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One element of Buddhism is it is completely non-sectarianistic, so I took the liberty of switching "In order to attain nirvana, one must follow the eightfold path" to something more appropriate to their practice of tolerance, they also acknowledge that nirvana does not need come from any doctrine or specific guide - Buddhism is simply a spirit guide. not an answer to life.
And it is not a "religion" in the strict sense of the word.AlanE 23:19, 1 June 2007 (EDT)
I would agree Alan. Especially as practiced in America, Buddhism has always seemed to be more of a philosophy than a religion, but still allows people to claim a religious or 'spiritual' affiliation. Learn together 01:53, 2 June 2007 (EDT)
Technically, Buddhism is often referred to as "non-theistic" - the Buddha refused to say whether there was a God because he said it would lead to unproductive speculation. Also, the practice of Buddhism ultimately relies on one's own experience as a source of knowledge, even though there are many guidelines. The Buddha would often say something to the effect of "Don't take my word for it... see for yourself what works."
Possible connection to Christianity
There are many who have explored the idea that the LORD Jesus Christ may have been exposed to buddhist ideas in his youth, during the years not mentioned in the bible. With the exception of reincarnation, many of Christ's teachings are very similar to those of the Buddha. --Proposed edit by User:Mijolner
- Yes, there has been some speculation in this regard for quite some time. But such speculation is outside the scope of this project.Samwell 21:53, 15 September 2007 (EDT)
Is there a source for the part about other religions not being tolerated? I think claims should be backed up with some specific references. Otherwise it comes off as being subjective.
Accurate Quote From Reference, but...
Japan is an "odd" case, as surveys of adherence are conducted rather differently. Firstly it is debatable at what point various Japanese beliefs shift from being traditions to being religions. This is indicated by the fact that "85% of Japanese claim Buddhism as their preferred religion", yet "75% percent claim to practice and believe in no religion" -a more accurate estimate may be 20%.
is an accurate quote from the cited source, but it seems to me that the solution to this apparant contradiction is actually given in the article:
Buddhism is...often viewed as a philosophy more than a religion because gods are not necessary or primary in Buddhist thought. Much of modern Buddhism is atheistic or agnostic in practice.
This means it is entirely possible there is quite a few people who practice Buddhism in Japan, but do not view it as a religion, thus giving these apparantly contradictory results. That being the case, should that line remain in the article? Urushnor 15:37, 10 March 2008 (EDT)
Do you have any historical examples of conflict between Buddhism and Hinduism? Actual conflicts fought would probably be a worthwhile addition. I've removed the talk of resisting Chinese occupation in Tibet as that is modern, but you can move it in a different area where it belongs. Also, what period of time are you talking about where Cambodia becomes a Democracy? I am curious.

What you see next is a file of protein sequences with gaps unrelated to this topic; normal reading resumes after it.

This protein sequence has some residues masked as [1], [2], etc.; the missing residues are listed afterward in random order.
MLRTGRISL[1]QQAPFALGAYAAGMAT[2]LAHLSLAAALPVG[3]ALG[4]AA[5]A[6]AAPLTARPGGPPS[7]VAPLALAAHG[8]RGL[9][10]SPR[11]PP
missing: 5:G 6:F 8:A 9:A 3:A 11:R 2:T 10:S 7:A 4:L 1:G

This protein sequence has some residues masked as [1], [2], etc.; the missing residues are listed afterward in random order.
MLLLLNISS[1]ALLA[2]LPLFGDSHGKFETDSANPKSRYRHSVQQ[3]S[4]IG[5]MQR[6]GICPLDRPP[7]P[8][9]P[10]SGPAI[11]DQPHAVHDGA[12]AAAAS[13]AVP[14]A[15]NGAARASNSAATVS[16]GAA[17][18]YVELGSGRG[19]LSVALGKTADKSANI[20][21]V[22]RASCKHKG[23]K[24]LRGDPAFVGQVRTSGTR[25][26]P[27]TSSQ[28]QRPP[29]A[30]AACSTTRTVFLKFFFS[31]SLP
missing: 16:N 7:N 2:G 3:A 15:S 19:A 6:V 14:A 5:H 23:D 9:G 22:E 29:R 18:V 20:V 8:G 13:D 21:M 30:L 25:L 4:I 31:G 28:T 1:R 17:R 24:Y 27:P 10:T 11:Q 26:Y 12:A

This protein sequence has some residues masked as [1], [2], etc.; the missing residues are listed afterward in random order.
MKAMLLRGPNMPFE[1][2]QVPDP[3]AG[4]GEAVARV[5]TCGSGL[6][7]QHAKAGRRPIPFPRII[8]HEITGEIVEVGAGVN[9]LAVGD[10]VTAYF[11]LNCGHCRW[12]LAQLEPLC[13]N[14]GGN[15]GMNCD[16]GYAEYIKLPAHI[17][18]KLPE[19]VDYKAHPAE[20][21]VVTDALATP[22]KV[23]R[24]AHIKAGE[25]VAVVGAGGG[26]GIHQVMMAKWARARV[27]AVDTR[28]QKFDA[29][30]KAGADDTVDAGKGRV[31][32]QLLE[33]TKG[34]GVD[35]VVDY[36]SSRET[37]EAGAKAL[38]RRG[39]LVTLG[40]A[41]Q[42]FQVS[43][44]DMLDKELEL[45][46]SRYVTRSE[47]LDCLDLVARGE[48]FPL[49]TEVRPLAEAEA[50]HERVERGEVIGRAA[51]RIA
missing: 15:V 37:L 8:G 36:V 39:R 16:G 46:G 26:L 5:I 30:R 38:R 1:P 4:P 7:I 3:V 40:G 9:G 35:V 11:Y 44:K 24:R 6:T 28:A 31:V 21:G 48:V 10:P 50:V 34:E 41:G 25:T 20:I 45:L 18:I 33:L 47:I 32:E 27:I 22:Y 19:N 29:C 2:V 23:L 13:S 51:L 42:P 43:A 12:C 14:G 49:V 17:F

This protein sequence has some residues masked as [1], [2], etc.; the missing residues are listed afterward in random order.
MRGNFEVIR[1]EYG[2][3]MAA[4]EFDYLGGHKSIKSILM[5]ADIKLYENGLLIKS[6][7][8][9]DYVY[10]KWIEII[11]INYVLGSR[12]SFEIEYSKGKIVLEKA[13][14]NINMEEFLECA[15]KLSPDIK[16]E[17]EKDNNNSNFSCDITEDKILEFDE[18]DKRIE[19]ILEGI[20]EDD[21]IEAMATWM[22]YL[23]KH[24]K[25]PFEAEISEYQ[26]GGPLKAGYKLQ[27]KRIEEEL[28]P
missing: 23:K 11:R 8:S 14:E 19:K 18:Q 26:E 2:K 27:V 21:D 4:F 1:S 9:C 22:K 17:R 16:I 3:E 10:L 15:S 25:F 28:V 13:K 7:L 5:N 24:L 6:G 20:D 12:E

Thanks Learn together 20:45, 8 May 2008 (EDT)
- In Cambodia, there was much persecution by Hindi of Buddhists initially. Very uncomfortable between them. The battle of Li Opa (not sure of English spelling) was one such. Cambodia is not really democracy, but that is what was said with awarding of sambech. Please put that last back, thank you.
To: Satori08. Seriously? it's an article on religion. Buddhism was around with those values LONG before Liberalism came along. You don't have to Politicize everything. I'll give you 3 days to tell me why that addition is relevant before I remove it. ShawnJ 23:10, 4 January 2009 (EST)
I'm not sure labels such as 'liberal' or 'conservative' should be applied to a non-dualistic view of the universe. Buddhism is not a political ideology. Furthermore, since when can pacifism be blindly labelled 'liberal'?
There's some good stuff in here, but I think this article could use a fairly major overhaul. Here's how I'm thinking we might organize it:
1. Introduction: A short essay giving a condensed version of the rest of the article; this part should probably be written last.
2. Core Concepts: Samsara and nirvana, Four Noble Truths + Eightfold Path, nature of reality and wheel of rebirth, causation.
3. Life of the Buddha: Pretty self-explanatory. This might go before or be merged with 2.
4. The Mahayana split: Key Mahayana concepts: Lotus Sutra, many universes, bodhisattva path, merit. We might discuss Pure Land and Zen/Chan here.
It's a pretty complex subject and this might not be the best way of doing it, but I think it's good to have a template. JStone 11:06, 16 July 2010 (EDT)